Evaluating administrators before evaluating teachers?

I’ve been curious to see how Utah state Senator Aaron Osmond would revamp his education reform bill, after he yanked an earlier bill that would have significantly changed Utah’s teacher  tenure – oops, “reasonable expectation of continued employment” – laws.

The answer, according to a story in today’s Deseret News, is that “the freshman senator’s bill . . . looks instead to focus on administrators.”

“When an organization is struggling,” Osmond said, ‘you don’t rifle-shot out the employees first. You look at what the leadership is doing.’”

The new bill would base a (to my mind not sufficiently high) 15% of administrator salaries on a variety of factors: “student achievement at the administrator’s respective school, feedback from teachers, parents and supervisors, and how thoroughly the administrator conducts teacher evaluations for every licensed professional on his or her staff.”

The Senator’s proposal may well be a good  place to start, especially since the UEA has announced its support. Reform has a much better shot at success if teachers are on board, indeed if teachers help design and implement evaluations. And there’s a fair amount of evidence that leadership from principals is key to turning schools around. (For a good summary of the literature, see http://www.readingrockets.org/article/25981/.)

But I’d note that the study cited above begins: “Leadership is second only to teaching among school influences on student success.” If principals want to earn their bonuses, they’re still going to have to tackle the contentious issue of measuring teacher effectiveness . . . and the even more contentious issue of firing ineffective teachers.

The new bill apparently addresses this issue, at least in part. According to the Deseret News report, teachers would be evaluated on a scale of one to four, and teachers receiving the lowest rating would not be eligible for yearly experience-based raises commonly known as steps and lanes.” The bill would also limit “the remediation time frame for teachers who perform poorly on evaluations. Schools would have a total 120 days to notify teachers of their poor evaluation, remediate them and terminate them if necessary. Teachers who receive an unsatisfactory evaluation more than once in a three-year period could be fired.”

I hope that the UEA’s support for this bill means they’re on board with this rating system, and with this stepped-up timetable. Several teachers have commented on my blog that administrator inaction, not teacher or teacher union resistance, constitutes the real obstacle to firing ineffective teachers. Giving administrators more incentive to address this issue may give them a needed nudge.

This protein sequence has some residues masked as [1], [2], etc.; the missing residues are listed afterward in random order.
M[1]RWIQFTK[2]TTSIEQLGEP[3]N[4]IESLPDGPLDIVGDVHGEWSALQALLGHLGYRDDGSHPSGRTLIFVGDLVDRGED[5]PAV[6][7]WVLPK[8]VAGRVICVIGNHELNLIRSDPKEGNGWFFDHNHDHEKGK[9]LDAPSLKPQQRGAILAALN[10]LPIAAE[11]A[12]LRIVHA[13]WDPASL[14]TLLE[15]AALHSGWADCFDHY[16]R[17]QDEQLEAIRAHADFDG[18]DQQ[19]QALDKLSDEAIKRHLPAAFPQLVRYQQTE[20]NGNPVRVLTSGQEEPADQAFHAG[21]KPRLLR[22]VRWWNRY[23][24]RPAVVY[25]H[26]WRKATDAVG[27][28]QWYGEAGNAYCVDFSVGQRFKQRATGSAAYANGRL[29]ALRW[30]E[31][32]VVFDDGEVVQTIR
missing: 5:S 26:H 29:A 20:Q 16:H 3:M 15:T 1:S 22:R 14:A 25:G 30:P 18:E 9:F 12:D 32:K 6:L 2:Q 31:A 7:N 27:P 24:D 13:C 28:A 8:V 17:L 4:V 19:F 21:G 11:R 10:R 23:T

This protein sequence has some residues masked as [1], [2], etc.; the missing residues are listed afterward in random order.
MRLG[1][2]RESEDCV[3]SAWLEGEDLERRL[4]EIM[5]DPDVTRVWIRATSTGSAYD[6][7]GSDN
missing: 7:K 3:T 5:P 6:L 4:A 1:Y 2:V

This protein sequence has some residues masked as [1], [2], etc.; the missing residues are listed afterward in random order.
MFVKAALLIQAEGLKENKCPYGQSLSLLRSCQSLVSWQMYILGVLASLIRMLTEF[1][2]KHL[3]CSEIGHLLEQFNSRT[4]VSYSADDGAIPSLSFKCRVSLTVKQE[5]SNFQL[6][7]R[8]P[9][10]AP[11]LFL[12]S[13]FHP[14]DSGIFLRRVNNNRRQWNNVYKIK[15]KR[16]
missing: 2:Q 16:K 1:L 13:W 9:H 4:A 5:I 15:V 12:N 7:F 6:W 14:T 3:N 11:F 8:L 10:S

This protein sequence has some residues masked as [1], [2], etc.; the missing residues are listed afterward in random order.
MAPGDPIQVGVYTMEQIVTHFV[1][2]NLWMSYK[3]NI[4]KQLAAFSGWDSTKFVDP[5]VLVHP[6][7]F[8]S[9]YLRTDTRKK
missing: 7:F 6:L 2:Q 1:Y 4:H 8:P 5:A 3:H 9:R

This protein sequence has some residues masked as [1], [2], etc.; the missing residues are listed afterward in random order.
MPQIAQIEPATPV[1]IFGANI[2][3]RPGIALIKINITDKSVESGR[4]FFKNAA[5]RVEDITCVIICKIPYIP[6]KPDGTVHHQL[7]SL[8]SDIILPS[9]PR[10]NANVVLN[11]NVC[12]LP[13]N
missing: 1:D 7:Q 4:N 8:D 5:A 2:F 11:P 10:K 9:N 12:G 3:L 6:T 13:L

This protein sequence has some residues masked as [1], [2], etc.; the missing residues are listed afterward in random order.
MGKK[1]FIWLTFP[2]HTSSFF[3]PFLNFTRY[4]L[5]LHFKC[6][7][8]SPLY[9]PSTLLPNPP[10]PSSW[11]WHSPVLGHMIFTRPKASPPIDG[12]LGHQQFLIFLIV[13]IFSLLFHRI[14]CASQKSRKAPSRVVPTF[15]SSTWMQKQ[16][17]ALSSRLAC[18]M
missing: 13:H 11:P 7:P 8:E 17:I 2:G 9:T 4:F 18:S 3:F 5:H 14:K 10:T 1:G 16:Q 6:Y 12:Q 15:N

Still, studies of teacher evaluation have repeatedly shown that almost all teachers receive only cursory evaluations – and very high ratings. (See http://widgeteffect.org/downloads/TheWidgetEffect.pdf, probably the most often-cited study of this phenomenon.) It strikes me that the proposed new law will make a difference only if administrators are genuinely willing to identify poor performers and take decisive action. I wonder if the bill’s incentives are really significant enough to overcome resistance, or for that matter inertia.

Here’s the link to the Deseret News article: http://www.deseretnews.com/article/865550053/Senate-bill-evaluate-administrators-to-improve-schools.html?s_cid=Email-1


  1. Steve Edwards

    UEA helped create this bill. The credit goes to Senator Osmond for bringing the groups together BUT the bill itself is the end product of collaboration among the UEA, USOE, and USBA and the USSA.

    It would be absolutely refreshing to hear someone from the DN acknowledge the UEA as a significant contributor to this legislation. UEA members are parents who want excellence for their children.

    Be a part of the solution!

  2. Yak_Herder

    Random thoughts:

    1. I agree with Senator Osmond’s assertion that the leaders of a struggling organization should be held accountable for their performance. Here’s the thing: If pressure is applied on the administration to produce better scores on tests, the scores will probably increase. Problem solved? No way. I’ve already cought a glimpse of that world and it’s not at all appealing.

    2. Input from parents is definitely a plus, but that assertion is based on the premise that the parents are involved and informed. Otherwise, it’s little more than a popularity poll.

    3. How in anyone going to determine how thorough an administrator in in their evaluations?

    4. Because of the relationship between socio-economic realities and student performance, basing an Adminstrators pay on student performance is going to create an even bigger competition for administration slots in more affluent areas. The problem just got larger.

    And finally,…
    A teacher’s raise would hinge on a good evaluation. Okay, fine, but exactly what raise are we talking about? Who cares what the criteria is if there isn’t one being offered.

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